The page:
Subaru Impreza WRC 97 – the first championship-winning car in WRC era
In 1997, the era of the World Rally Cars has started. The Group A cars were replaced by the first generation of WRC-spec cars. The first Manufacturers’ title in that era was captured by the Japanese 555 Subaru World Rally Team, the championship-winning car was the Subaru Impreza WRC 97. For Subaru, it was the third consecutive championship title. In 1995 and in 1996 Subaru Impreza 555 has taken the titles.
New WRC regulations opened a door for many manufacturers
WRC regulations brought a big change. Their main goal was to reduce the production of the road-going version of the cars that manufacturers used for homologation. In recent years, there were ten WRC-spec cars on the starting line (Subaru Impreza, Ford Escort and Ford Focus, Toyota Corolla, Mitsubishi Lancer, Seat Cordoba, Peugeot 206, Škoda Octavia, Hyundai Accent, Citroen Xsara).
During the first year of WRC regulations, Ford converted its Escort RS Cosworth into Escort WRC, Subaru converted Impreza 555 into Impreza WRC while Toyota came in the mid-season with Corolla WRC. Only Mitsubishi stayed with Group A Lancer for a few more seasons to gradually convert into Lancer WRC in 2001.
Bigger freedom for new World Rally Cars
In comparison to the Impreza 555, Subaru had a greater freedom in every aspect of a development of the WRC version: in design and materials, vehicle width, suspension geometry, aerodynamics, intercooler capacity and engine modifications.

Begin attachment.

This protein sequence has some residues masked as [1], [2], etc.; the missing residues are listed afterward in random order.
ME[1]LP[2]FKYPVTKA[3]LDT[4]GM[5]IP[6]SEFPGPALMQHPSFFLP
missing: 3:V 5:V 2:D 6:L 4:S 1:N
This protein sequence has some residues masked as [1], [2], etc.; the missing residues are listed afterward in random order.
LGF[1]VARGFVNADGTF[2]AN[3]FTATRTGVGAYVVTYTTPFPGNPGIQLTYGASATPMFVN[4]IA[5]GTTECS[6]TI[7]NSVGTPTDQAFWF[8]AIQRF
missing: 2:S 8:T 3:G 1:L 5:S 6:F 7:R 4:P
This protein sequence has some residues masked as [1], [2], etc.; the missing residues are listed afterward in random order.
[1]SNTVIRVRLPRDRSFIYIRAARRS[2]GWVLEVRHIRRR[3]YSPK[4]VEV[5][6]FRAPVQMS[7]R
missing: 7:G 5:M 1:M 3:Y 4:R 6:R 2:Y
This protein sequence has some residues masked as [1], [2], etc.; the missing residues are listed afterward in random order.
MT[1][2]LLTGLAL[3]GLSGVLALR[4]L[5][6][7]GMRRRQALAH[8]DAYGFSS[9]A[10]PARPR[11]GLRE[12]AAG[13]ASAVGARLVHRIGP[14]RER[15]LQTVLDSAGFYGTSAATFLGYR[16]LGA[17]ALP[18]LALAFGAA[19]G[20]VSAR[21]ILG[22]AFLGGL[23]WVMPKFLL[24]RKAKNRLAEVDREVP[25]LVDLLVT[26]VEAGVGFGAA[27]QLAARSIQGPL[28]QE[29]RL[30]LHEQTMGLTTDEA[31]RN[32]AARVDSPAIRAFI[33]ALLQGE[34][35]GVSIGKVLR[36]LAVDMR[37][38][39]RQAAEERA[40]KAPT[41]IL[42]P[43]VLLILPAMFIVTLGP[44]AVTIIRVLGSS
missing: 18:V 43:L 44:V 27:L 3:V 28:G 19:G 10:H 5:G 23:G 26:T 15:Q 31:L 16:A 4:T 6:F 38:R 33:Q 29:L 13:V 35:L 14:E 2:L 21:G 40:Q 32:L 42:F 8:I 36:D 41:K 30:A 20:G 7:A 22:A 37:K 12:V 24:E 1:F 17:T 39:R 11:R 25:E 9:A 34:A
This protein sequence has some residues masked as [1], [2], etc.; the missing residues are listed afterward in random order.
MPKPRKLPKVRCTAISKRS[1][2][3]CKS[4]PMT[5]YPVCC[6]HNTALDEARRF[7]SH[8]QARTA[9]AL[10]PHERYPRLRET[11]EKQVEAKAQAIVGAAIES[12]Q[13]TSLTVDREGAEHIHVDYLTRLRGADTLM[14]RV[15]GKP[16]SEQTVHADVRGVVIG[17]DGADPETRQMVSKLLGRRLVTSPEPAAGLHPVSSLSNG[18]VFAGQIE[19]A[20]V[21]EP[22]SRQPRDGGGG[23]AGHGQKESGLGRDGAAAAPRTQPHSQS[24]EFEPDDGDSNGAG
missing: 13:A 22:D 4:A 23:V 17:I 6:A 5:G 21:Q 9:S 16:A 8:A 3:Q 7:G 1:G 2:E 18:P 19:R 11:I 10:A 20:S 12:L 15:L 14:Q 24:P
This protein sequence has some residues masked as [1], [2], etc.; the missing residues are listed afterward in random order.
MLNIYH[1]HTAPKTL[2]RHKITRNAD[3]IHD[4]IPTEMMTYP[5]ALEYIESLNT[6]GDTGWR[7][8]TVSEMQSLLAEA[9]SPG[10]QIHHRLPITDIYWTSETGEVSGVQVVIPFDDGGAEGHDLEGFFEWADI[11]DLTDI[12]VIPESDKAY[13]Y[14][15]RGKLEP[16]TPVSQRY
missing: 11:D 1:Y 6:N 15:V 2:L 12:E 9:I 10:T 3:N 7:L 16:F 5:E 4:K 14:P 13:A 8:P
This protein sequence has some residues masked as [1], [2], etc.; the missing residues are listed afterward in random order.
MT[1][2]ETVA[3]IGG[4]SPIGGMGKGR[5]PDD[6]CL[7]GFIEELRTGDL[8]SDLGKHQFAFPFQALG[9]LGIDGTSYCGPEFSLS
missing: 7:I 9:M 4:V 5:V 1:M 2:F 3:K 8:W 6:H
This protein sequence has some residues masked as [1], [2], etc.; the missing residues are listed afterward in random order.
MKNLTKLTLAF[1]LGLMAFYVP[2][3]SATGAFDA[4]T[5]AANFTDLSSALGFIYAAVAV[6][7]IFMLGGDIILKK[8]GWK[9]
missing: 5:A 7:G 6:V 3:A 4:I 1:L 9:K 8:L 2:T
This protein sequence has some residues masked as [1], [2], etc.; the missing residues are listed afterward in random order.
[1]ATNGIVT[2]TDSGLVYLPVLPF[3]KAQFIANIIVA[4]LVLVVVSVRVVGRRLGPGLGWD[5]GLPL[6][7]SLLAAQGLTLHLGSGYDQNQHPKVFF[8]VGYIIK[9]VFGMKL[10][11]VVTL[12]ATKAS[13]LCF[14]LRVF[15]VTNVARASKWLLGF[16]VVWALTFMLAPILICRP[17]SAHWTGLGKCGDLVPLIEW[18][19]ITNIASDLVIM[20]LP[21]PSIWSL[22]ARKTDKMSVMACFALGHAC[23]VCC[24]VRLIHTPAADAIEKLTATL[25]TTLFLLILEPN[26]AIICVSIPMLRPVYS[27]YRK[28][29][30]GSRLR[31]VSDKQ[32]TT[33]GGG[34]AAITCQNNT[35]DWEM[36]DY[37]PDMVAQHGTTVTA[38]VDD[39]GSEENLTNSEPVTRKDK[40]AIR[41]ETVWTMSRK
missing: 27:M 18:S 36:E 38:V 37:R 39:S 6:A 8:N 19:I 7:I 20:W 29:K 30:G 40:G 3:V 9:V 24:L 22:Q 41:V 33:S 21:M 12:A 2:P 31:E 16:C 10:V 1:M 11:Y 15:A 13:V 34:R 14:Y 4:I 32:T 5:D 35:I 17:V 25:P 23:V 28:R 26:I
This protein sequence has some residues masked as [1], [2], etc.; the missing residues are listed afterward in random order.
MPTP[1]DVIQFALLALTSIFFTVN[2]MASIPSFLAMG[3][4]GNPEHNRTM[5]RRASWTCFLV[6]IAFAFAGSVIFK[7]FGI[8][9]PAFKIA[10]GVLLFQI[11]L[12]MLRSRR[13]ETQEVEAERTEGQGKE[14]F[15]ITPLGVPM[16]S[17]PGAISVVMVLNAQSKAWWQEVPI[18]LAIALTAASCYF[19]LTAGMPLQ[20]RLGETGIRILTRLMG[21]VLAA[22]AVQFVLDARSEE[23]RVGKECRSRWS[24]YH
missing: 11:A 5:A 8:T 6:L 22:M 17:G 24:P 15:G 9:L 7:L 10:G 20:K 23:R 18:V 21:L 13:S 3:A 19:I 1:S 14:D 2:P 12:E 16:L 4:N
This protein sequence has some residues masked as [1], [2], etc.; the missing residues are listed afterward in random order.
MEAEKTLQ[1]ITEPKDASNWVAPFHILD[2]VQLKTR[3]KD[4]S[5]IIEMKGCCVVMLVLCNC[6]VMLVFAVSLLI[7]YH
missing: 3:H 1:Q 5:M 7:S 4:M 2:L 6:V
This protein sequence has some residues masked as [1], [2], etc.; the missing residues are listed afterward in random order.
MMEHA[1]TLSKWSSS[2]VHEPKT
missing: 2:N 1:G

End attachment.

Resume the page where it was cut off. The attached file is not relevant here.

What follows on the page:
This led to a totally redesigned car, featuring modified camshafts, cylinder ports and combustion chambers. Unlike four-door Impreza 555, the S3 WRC 97 version had two doors. The width of the car increased to 1,770 mm with a revised suspension geometry.
Prodrive produced a machine ready for winning
Like all the other WRC cars in the inaugural season under the new rules (Toyota Corolla and Ford Escort), Prodrive-produced Subaru Impreza S3 WRC 97 (which was the official full name of the car) featured 2.0-litre turbocharged petrol engine. Subaru was traditionally using a boxer engine. The power was increased to 300hp and the torque was 471 Nm.